A set of four malicious applications currently available in Google Play, the official store for the Android system, are directing users sites that steal sensitive information or generate ‘pay-per-click’ revenue for the operators.
Some of these sites offer victims to download fake security tools or updates, to trick users into installing the malicious files manually.
At the time of publishing, the apps are still present on Google Play under a developer account called Mobile apps Group, and have a total install count of more than one million.
According to a report from Malwarebytes, the same developer was exposed twice in the past for distributing adware on Google Play but it was allowed to continue publishing apps after submitting cleaned versions.
The four malicious apps uncovered this time are:
Bluetooth Auto Connect, with over 1,000,000 installs
Bluetooth App Sender, with over 50,000 installs
Driver: Bluetooth, Wi-Fi, USB, with over 10,000 installs
Mobile transfer: smart switch, with over 1,000 installs
The apps don’t have favorable reviews on Google Play and many users left comments about intrusive ads that open automatically in new browser tabs.
Interestingly, the developer responds to some of these comments, offering to help resolve the ad problems.
BleepingComputer has contacted ‘Mobile apps Group’ to request a comment about the Malwarebytes researchers’ findings but we have not heard back yet.
72 hours of delay
By monitoring the activity of the software from Mobile apps Group, Malwarebytes found that the apps have a 72-hour delay before showing the first ad or opening a phishing link in the web browser, and then continue to launch more tabs with similar content every two hours.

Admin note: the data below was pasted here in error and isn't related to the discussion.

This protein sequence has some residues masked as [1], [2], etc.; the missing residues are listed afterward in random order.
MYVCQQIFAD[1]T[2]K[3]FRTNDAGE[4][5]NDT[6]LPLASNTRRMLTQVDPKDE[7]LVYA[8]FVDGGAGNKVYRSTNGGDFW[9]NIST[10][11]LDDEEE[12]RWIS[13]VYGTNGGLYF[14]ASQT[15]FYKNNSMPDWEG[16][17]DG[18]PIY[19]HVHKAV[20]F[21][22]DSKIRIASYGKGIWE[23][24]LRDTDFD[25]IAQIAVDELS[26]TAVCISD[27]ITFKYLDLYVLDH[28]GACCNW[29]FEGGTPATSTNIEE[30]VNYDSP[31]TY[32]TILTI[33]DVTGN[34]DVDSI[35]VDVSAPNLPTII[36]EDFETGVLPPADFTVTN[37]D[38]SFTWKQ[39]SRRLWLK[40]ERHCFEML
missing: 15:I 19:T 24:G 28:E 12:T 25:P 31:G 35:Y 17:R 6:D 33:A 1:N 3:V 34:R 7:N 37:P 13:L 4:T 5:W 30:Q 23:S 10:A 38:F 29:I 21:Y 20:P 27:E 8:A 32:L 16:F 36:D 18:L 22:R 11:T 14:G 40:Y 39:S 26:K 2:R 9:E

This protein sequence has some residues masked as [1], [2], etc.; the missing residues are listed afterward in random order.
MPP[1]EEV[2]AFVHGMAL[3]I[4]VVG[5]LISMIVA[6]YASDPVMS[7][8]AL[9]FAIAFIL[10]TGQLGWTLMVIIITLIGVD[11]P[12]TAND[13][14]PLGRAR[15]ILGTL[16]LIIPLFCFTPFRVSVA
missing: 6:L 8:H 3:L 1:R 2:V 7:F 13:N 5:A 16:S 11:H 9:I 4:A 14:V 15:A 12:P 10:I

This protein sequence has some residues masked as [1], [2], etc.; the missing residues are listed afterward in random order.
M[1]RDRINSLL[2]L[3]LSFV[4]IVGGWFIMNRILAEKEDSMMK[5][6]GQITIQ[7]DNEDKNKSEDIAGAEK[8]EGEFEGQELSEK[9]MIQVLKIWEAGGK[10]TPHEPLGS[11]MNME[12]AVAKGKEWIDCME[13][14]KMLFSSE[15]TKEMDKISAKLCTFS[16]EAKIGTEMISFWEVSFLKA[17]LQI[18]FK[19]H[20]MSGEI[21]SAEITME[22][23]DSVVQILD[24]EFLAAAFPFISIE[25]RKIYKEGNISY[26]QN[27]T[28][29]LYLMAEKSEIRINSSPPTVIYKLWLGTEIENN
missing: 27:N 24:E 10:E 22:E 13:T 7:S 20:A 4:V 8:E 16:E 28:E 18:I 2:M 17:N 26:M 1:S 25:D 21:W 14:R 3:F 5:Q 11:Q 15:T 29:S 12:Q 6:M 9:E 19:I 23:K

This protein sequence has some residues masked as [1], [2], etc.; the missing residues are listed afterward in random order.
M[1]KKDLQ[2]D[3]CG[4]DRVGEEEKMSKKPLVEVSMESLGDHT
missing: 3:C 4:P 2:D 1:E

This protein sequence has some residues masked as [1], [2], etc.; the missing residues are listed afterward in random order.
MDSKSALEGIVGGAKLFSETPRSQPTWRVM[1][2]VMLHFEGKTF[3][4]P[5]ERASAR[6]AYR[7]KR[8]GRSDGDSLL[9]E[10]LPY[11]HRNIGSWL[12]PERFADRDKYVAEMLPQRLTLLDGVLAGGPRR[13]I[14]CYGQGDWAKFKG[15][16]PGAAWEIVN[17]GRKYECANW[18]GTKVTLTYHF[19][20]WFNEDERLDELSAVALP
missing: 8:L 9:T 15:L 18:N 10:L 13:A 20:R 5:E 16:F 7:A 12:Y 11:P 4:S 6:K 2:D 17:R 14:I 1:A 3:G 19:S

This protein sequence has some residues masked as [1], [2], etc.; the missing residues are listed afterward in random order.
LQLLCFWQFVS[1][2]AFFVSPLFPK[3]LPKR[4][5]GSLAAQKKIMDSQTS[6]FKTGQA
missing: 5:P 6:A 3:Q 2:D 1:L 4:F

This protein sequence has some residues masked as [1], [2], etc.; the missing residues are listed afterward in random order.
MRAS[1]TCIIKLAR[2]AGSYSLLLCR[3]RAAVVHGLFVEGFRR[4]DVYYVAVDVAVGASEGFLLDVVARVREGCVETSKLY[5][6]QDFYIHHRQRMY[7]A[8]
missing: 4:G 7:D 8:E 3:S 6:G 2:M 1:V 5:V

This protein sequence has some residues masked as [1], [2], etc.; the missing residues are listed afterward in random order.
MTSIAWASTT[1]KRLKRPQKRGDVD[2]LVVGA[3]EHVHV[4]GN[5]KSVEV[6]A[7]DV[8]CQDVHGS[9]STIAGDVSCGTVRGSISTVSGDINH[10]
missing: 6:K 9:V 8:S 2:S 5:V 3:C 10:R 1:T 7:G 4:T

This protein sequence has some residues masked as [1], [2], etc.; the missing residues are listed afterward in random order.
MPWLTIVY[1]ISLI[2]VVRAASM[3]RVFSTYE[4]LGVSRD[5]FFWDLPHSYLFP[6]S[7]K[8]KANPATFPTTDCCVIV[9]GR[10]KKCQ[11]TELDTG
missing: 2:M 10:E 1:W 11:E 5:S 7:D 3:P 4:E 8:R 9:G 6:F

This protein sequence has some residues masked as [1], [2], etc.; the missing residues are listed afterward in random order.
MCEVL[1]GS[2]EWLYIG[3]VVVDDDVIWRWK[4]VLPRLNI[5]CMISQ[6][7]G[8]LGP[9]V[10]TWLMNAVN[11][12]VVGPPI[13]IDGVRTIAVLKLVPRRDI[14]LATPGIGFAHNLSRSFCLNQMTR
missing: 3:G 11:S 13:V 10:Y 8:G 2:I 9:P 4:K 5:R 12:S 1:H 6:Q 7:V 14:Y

The researchers note that new browser tabs are opened even when the device is locked, so when users return to their phones after a while, they find multiple phishing and ad sites opened.
Analysis of the Manifest file revealed that the developer tried to obfuscate logs for the actions performed by using nonsense log descriptor such as “sdfsdf.”
While this method works against automated code scanners, it helped the researchers spot the actions easier.
To keep adware away from your device, avoid installing apps from unofficial Android stores. Reading user reviews, monitoring battery usage, and network data activity, also helps determine if the device is running suspicious software. Keeping Google’s Play Protect feature active is also a good way to keep the device safer.
If you have one of the above apps present on your Android device, it is recommended to remove them and run a full system scan using Play Protect or a mobile antivirus suite from a reputable vendor.
BleepingComputer has also contacted Google for a comment about the developer’s history and their current apps, and we will update this story as soon as we hear back.